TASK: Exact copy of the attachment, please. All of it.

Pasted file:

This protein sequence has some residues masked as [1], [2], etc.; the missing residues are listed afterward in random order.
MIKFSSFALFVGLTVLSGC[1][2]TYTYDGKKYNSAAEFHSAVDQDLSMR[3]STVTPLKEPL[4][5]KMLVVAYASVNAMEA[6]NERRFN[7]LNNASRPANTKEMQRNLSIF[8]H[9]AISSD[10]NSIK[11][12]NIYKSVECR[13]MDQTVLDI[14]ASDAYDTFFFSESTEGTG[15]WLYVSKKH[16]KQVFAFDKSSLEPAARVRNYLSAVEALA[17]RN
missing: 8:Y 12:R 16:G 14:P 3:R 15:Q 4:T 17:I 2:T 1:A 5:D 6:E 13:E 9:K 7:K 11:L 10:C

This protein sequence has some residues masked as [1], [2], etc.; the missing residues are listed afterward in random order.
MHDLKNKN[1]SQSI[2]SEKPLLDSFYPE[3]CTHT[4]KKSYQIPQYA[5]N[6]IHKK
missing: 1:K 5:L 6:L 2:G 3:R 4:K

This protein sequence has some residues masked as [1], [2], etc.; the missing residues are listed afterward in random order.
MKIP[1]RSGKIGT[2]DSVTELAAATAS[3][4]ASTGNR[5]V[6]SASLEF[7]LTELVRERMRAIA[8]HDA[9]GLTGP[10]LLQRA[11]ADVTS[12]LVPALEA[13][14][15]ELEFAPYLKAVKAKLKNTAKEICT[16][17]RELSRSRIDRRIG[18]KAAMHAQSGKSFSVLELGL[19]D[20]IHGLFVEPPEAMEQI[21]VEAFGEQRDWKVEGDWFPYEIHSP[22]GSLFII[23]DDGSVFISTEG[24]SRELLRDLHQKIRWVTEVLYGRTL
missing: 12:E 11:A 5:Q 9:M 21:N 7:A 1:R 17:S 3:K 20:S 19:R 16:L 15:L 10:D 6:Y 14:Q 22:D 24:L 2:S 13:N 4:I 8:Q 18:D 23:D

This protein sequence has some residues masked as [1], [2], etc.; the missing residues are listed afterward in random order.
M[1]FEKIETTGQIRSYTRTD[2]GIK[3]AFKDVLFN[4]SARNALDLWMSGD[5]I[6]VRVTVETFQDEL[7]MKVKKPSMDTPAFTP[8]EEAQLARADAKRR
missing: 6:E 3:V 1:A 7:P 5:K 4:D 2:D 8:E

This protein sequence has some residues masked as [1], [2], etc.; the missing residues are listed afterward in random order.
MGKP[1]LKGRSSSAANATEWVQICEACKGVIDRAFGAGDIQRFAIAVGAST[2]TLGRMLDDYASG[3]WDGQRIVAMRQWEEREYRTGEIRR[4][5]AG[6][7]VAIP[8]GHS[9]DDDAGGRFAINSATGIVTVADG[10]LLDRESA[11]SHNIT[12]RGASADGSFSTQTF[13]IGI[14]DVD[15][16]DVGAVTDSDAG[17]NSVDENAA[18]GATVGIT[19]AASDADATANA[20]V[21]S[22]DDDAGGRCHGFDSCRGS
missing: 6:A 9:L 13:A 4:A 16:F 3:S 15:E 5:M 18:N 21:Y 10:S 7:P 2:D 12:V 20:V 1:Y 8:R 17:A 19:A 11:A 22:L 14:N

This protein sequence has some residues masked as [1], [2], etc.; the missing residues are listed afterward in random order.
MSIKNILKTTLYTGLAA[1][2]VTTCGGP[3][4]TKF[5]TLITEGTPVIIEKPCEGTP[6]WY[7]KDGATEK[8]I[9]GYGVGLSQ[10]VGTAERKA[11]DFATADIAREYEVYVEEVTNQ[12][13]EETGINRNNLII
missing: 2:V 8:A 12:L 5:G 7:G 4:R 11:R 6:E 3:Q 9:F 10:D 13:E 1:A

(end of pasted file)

This protein sequence has some residues masked as [1], [2], etc.; the missing residues are listed afterward in random order.
MIKFSSFALFVGLTVLSGC[1][2]TYTYDGKKYNSAAEFHSAVDQDLSMR[3]STVTPLKEPL[4][5]KMLVVAYASVNAMEA[6]NERRFN[7]LNNASRPANTKEMQRNLSIF[8]H[9]AISSD[10]NSIK[11][12]NIYKSVECR[13]MDQTVLDI[14]ASDAYDTFFFSESTEGTG[15]WLYVSKKH[16]KQVFAFDKSSLEPAARVRNYLSAVEALA[17]RN
missing: 8:Y 12:R 16:G 14:P 3:R 15:Q 4:T 17:I 2:T 1:A 5:D 6:E 13:E 9:K 7:K 11:L 10:C

This protein sequence has some residues masked as [1], [2], etc.; the missing residues are listed afterward in random order.
MHDLKNKN[1]SQSI[2]SEKPLLDSFYPE[3]CTHT[4]KKSYQIPQYA[5]N[6]IHKK
missing: 1:K 5:L 6:L 2:G 3:R 4:K

This protein sequence has some residues masked as [1], [2], etc.; the missing residues are listed afterward in random order.
MKIP[1]RSGKIGT[2]DSVTELAAATAS[3][4]ASTGNR[5]V[6]SASLEF[7]LTELVRERMRAIA[8]HDA[9]GLTGP[10]LLQRA[11]ADVTS[12]LVPALEA[13][14][15]ELEFAPYLKAVKAKLKNTAKEICT[16][17]RELSRSRIDRRIG[18]KAAMHAQSGKSFSVLELGL[19]D[20]IHGLFVEPPEAMEQI[21]VEAFGEQRDWKVEGDWFPYEIHSP[22]GSLFII[23]DDGSVFISTEG[24]SRELLRDLHQKIRWVTEVLYGRTL
missing: 12:E 11:A 5:Q 9:M 21:N 7:A 1:R 17:S 3:K 20:S 19:R 16:L 15:L 10:D 6:Y 14:Q 22:D 24:L 2:S 13:N 4:I 8:Q 18:D 23:D

This protein sequence has some residues masked as [1], [2], etc.; the missing residues are listed afterward in random order.
M[1]FEKIETTGQIRSYTRTD[2]GIK[3]AFKDVLFN[4]SARNALDLWMSGD[5]I[6]VRVTVETFQDEL[7]MKVKKPSMDTPAFTP[8]EEAQLARADAKRR
missing: 6:E 3:V 1:A 7:P 5:K 4:D 2:D 8:E

This protein sequence has some residues masked as [1], [2], etc.; the missing residues are listed afterward in random order.
MGKP[1]LKGRSSSAANATEWVQICEACKGVIDRAFGAGDIQRFAIAVGAST[2]TLGRMLDDYASG[3]WDGQRIVAMRQWEEREYRTGEIRR[4][5]AG[6][7]VAIP[8]GHS[9]DDDAGGRFAINSATGIVTVADG[10]LLDRESA[11]SHNIT[12]RGASADGSFSTQTF[13]IGI[14]DVD[15][16]DVGAVTDSDAG[17]NSVDENAA[18]GATVGIT[19]AASDADATANA[20]V[21]S[22]DDDAGGRCHGFDSCRGS
missing: 6:A 9:L 13:A 4:A 16:F 3:S 15:E 5:M 18:N 21:Y 10:S 7:P 2:D 12:V 20:V 1:Y 8:R 17:A 19:A 11:A 22:L 14:N

This protein sequence has some residues masked as [1], [2], etc.; the missing residues are listed afterward in random order.
MSIKNILKTTLYTGLAA[1][2]VTTCGGP[3][4]TKF[5]TLITEGTPVIIEKPCEGTP[6]WY[7]KDGATEK[8]I[9]GYGVGLSQ[10]VGTAERKA[11]DFATADIAREYEVYVEEVTNQ[12][13]EETGINRNNLII
missing: 2:V 8:A 12:L 5:G 7:G 4:R 11:R 6:E 3:Q 9:F 10:D 13:E 1:A